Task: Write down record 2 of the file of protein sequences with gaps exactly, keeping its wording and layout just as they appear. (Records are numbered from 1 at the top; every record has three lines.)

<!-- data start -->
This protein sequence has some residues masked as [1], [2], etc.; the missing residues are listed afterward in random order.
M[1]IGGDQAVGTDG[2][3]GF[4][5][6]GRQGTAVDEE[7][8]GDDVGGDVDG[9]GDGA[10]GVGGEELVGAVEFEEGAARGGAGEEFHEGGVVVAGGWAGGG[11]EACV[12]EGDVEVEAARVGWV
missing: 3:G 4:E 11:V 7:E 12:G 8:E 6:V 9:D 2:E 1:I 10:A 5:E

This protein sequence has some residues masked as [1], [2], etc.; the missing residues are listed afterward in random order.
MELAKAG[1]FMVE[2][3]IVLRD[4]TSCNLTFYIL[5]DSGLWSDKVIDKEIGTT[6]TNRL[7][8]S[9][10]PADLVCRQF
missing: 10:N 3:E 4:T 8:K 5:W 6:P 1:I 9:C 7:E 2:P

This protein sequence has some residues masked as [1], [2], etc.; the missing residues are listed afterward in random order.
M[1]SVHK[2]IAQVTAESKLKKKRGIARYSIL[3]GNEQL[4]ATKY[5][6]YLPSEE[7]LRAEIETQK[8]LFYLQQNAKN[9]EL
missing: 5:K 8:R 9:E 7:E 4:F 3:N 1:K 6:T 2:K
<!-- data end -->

This protein sequence has some residues masked as [1], [2], etc.; the missing residues are listed afterward in random order.
MELAKAG[1]FMVE[2][3]IVLRD[4]TSCNLTFYIL[5]DSGLWSDKVIDKEIGTT[6]TNRL[7][8]S[9][10]PADLVCRQF
missing: 10:N 3:E 4:T 8:K 5:W 6:P 1:I 9:C 7:E 2:P